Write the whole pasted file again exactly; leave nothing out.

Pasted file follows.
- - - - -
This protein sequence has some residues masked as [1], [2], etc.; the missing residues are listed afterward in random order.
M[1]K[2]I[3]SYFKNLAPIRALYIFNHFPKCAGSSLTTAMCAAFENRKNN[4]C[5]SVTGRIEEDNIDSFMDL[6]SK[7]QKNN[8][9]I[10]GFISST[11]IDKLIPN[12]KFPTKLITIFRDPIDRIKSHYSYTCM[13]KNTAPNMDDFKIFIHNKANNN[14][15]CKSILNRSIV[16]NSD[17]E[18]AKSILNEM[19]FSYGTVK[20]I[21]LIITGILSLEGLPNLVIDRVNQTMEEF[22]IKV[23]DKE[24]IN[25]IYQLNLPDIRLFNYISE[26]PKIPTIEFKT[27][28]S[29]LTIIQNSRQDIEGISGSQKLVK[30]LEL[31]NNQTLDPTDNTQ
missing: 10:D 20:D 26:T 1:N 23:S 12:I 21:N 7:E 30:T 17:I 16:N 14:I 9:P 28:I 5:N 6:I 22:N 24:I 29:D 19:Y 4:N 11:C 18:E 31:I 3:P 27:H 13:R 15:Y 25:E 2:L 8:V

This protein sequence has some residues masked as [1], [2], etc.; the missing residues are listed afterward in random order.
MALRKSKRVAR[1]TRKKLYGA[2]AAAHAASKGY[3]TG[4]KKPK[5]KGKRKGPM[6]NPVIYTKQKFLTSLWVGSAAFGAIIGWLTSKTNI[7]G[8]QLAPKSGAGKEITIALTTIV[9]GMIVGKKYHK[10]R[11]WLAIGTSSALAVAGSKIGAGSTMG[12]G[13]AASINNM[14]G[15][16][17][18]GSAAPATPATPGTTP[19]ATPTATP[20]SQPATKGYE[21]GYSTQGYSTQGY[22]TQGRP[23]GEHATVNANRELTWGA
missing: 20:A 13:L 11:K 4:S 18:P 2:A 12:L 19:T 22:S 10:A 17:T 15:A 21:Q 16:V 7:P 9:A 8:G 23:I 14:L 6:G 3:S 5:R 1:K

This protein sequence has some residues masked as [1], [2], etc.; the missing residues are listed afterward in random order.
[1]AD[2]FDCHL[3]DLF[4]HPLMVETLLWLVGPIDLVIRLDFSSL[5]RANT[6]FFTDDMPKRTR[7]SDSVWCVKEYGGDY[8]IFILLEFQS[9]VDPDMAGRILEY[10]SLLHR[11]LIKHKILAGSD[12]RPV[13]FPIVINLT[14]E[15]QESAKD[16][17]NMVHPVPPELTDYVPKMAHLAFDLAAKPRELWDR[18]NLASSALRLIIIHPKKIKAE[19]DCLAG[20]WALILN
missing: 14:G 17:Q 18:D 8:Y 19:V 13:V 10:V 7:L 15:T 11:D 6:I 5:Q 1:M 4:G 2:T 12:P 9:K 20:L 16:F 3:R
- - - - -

This protein sequence has some residues masked as [1], [2], etc.; the missing residues are listed afterward in random order.
M[1]K[2]I[3]SYFKNLAPIRALYIFNHFPKCAGSSLTTAMCAAFENRKNN[4]C[5]SVTGRIEEDNIDSFMDL[6]SK[7]QKNN[8][9]I[10]GFISST[11]IDKLIPN[12]KFPTKLITIFRDPIDRIKSHYSYTCM[13]KNTAPNMDDFKIFIHNKANNN[14][15]CKSILNRSIV[16]NSD[17]E[18]AKSILNEM[19]FSYGTVK[20]I[21]LIITGILSLEGLPNLVIDRVNQTMEEF[22]IKV[23]DKE[24]IN[25]IYQLNLPDIRLFNYISE[26]PKIPTIEFKT[27][28]S[29]LTIIQNSRQDIEGISGSQKLVK[30]LEL[31]NNQTLDPTDNTQ
missing: 10:D 20:D 26:T 1:N 23:S 12:I 21:N 7:E 30:T 17:I 16:N 14:I 9:P 28:I 5:N 6:I 22:N 24:I 29:D 19:Y 4:N 11:C 18:E 31:I 3:P 27:H 13:R 15:Y 25:E 2:L 8:V

This protein sequence has some residues masked as [1], [2], etc.; the missing residues are listed afterward in random order.
MALRKSKRVAR[1]TRKKLYGA[2]AAAHAASKGY[3]TG[4]KKPK[5]KGKRKGPM[6]NPVIYTKQKFLTSLWVGSAAFGAIIGWLTSKTNI[7]G[8]QLAPKSGAGKEITIALTTIV[9]GMIVGKKYHK[10]R[11]WLAIGTSSALAVAGSKIGAGSTMG[12]G[13]AASINNM[14]G[15][16][17][18]GSAAPATPATPGTTP[19]ATPTATP[20]SQPATKGYE[21]GYSTQGYSTQGY[22]TQGRP[23]GEHATVNANRELTWGA
missing: 20:A 13:L 11:K 4:S 18:P 2:A 12:L 19:T 22:S 10:A 17:T 15:A 21:Q 16:V 7:P 9:A 8:G 23:I 14:L 6:G 3:S 5:R 1:K

This protein sequence has some residues masked as [1], [2], etc.; the missing residues are listed afterward in random order.
[1]AD[2]FDCHL[3]DLF[4]HPLMVETLLWLVGPIDLVIRLDFSSL[5]RANT[6]FFTDDMPKRTR[7]SDSVWCVKEYGGDY[8]IFILLEFQS[9]VDPDMAGRILEY[10]SLLHR[11]LIKHKILAGSD[12]RPV[13]FPIVINLT[14]E[15]QESAKD[16][17]NMVHPVPPELTDYVPKMAHLAFDLAAKPRELWDR[18]NLASSALRLIIIHPKKIKAE[19]DCLAG[20]WALILN
missing: 14:G 17:Q 18:D 8:Y 19:V 13:V 10:V 7:L 15:T 11:D 6:I 5:Q 1:M 4:G 2:T 12:P 9:K 20:L 16:F 3:R